BWW Interviews: Bill Bowers at Centenary Stages


Centenary Stage Company will present the amazing Bill Bowers in his one man show UNDER A MONTANA MOON November 15-18. Mr. Bowers is a busy man traveling the country with his multiple shows, but Broadway World was able to speak with him about his career and this show.

Bill, I'm so glad to get a chance to talk to you since it has been a while since I last saw you. You continue to get critical acclaim for your different shows. Can you tell us how you go about creating these plays?

Bill Bowers: i have been interested in the subject of silence for most of my that is the frame I use. I look at the experience of silence, in nature, in human interaction, in society, in politics. And of course, I begin with my own experiences of this, and look for universal themes.
You are so open with sharing your life stories. How therapeutic is it writing and performing these works?
I try hard to keep my "therapy" separate from what I put on stage. I hope to find the truth in my own experiences and from that I look to dramatize that truth in a way that is meaningful and resonates to an audience.....beyond my own personal stories. but I have really learned a lot about myself as I continue to write. And since I was a quiet kid and still remain a fairly shy person, it is fun to have the opportunity to express myself.
You always utilize your love of mine in your shows. Where did that love originate?

I grew up in Montana, and the BIG QUIET of the West is in my bones! I am also a gay man, and was a gay boy in a small town in montana, in the 60's, before GLEE! These experiences of "knowing silence", internally and externally really shaped my view of the world, and of myself. When I was about 14, I learned that there is an artform about silence called Pantomime. I knew it was for me. So I began to teach myself what I thought it was. That led to high school drama, college drama, grad school, performing all over the world.

You have done TV, film, Broadway - how did a boy from Montana end up in this world?

I basically have always followed my heart, to be cliche. I came to graduate school at Rutgers University and that is what led me away from Montana. Then NYC was a natural next step after that. I worked in regional theatre for 10 years before getting my first Broadway show....and have just tried to always do the "next right thing." Gratefully, I have had people who have believed in me all along the way, and have encouraged me to keep going on this path.

You originated a role on Broadway in The Scarlet Pimpernel which must have been a thrill. Can you share a little about that experience?

It was fantastic. I am not trained in musical theatre so I was really intimidated by the musical talent around me. I got cast in this show because I am a physical actor and Scarlet Pimpernel requires Period Style and stage combat, both of which I had studied at Rutgers. I learned so much about how to show and pay attention, and really listen as a singer. I met my husband at Scarlet Pimpernel, and many great friends.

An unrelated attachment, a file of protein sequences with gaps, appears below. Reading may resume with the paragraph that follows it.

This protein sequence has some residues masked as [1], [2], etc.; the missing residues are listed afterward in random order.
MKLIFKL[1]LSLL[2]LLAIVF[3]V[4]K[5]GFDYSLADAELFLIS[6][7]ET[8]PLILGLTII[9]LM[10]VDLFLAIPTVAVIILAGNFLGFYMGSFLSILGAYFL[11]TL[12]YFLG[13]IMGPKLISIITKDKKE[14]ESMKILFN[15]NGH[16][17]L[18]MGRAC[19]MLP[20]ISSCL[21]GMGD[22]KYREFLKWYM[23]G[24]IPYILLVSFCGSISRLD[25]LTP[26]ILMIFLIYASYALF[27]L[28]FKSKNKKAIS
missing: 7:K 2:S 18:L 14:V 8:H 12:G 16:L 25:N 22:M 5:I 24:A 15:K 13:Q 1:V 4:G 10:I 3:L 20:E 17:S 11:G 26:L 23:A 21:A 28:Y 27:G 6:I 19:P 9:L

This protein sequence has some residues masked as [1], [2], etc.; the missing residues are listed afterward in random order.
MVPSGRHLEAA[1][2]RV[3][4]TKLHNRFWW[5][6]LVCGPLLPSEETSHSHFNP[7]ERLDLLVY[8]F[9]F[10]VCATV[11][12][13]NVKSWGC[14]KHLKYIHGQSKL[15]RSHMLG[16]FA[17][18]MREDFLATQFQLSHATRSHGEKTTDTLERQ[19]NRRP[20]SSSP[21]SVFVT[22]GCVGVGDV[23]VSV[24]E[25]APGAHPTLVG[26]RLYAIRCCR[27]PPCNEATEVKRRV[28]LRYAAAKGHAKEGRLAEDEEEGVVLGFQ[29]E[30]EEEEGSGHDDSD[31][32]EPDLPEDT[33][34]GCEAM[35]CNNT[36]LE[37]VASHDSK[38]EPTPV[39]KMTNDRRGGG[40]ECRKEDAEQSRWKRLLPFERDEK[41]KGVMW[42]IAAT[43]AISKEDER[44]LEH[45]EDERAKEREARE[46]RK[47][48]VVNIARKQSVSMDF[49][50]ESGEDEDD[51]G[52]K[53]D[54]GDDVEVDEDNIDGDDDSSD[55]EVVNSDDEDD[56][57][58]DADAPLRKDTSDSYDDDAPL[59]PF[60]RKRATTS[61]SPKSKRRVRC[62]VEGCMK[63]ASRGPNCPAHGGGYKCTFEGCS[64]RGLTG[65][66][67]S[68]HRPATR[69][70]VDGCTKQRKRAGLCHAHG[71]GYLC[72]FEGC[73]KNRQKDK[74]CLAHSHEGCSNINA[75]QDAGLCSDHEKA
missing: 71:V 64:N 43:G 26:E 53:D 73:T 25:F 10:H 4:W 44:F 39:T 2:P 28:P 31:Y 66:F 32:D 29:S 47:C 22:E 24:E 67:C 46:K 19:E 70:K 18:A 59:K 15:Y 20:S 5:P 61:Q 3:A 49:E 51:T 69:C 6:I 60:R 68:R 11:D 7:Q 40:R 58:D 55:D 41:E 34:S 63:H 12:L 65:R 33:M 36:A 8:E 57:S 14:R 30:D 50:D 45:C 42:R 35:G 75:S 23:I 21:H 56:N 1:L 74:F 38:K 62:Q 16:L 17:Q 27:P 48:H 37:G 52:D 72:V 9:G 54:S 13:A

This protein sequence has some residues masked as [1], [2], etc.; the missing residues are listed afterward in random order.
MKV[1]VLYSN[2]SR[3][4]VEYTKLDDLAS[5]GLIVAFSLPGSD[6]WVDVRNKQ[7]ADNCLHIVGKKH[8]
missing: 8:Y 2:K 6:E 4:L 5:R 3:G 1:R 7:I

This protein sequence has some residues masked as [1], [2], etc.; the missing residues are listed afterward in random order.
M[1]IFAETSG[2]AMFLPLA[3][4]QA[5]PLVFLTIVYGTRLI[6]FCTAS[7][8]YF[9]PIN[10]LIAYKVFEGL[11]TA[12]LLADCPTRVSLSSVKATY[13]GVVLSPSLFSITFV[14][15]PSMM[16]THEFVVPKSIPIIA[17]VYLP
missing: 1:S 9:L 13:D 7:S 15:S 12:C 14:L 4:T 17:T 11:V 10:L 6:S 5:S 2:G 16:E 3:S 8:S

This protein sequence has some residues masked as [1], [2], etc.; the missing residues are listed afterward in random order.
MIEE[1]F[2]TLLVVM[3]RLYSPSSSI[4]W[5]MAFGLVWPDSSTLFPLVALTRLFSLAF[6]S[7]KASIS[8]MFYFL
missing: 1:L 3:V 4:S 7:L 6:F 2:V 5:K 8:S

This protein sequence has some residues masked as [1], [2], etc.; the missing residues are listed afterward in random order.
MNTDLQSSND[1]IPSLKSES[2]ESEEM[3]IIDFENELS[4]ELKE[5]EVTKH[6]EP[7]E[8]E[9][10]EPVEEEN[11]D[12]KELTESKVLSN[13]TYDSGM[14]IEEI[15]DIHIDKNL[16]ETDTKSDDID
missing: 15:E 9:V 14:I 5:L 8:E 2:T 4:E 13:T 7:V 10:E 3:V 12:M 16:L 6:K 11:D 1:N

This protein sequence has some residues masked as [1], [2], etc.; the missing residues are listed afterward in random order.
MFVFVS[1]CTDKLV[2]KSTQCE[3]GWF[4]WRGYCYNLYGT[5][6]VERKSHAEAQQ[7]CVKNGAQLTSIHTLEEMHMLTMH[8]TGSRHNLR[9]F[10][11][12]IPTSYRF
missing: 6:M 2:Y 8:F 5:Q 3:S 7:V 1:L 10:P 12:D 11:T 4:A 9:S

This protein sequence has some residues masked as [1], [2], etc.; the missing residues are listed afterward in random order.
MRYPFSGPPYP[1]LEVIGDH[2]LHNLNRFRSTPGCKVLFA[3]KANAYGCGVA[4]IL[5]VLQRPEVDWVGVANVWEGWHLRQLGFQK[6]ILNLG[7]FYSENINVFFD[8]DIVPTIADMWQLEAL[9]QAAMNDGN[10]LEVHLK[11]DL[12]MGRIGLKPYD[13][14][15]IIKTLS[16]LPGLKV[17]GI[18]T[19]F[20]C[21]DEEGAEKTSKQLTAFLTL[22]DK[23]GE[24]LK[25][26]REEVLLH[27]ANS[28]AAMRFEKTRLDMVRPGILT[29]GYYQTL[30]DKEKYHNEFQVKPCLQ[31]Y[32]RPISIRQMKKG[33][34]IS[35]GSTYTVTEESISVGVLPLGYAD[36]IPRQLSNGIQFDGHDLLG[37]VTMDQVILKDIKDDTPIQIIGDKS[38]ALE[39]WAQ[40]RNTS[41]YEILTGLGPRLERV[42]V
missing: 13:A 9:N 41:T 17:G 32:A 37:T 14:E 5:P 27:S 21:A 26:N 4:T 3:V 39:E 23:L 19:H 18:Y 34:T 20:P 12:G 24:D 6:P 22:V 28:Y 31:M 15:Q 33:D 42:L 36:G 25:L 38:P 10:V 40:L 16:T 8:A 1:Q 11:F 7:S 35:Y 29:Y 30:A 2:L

For a non-musical went into another great show - playing ZaZu in The Lion King - did your mine training really come into play in that show?

I got the audition for Zazu because I was a mime. 90% of the audition was physical improvisation. And of course to do that role for over a year is a real workout, so my physical training helped with the endurance needed to do 8 shows a week.

I notice in Under A Montana Moon there are no words. What made you decide to present this show in this fashion and how long have you been touring with it?

UNDER A MONTANA MOON is my first solo show. It began as a "concert" at Harvard University in 2000. I was invited by Anna Deavere Smith to be part of the Institute on Arts and Civic Dialogue, and I was investigating the role of silence in our culture. From that I expanded the show for an Off Broadway production at Urban Stages in 2001, and then began touring it in 2002. At this point, I have performed UNDER A MONTANA MOON all over the world.....more than 30 states, Romania, Macedonia, Japan, Italy, Norway, Germany......this show has been my ticket around the world!

That is wonderful! What themes in this show can New Jersey audiences except to experience?

I look at 3 questions: What is it like to be silenced? To remain silent? To silence someone else?

I can honestly say that you put your heart and soul into each performance and your feelings are palpable. Audiences are in for a real treat at Centenary Stages. Can you tell me anything new you are working on now?

Thank you, Gregory. I have an ensemble play called HEYOKAH that has been produced several times, most recently at the Edinburgh Festival. Inspired by the Lakota "contrairie clown", the Heyokah, which translates to "the one who walks backwards." The play looks at the idea of being "different". What is the experience of the one who is opposite the norm, the one who transgresses? What is the role of the "Heyokah" in our world today? I am also beginning work on a new solo work.

I can't wait to experience that one as well. Thank you so much for taking time to chat. Theater-goers can get full information on Bowers' performance schedule at the Centenary website.

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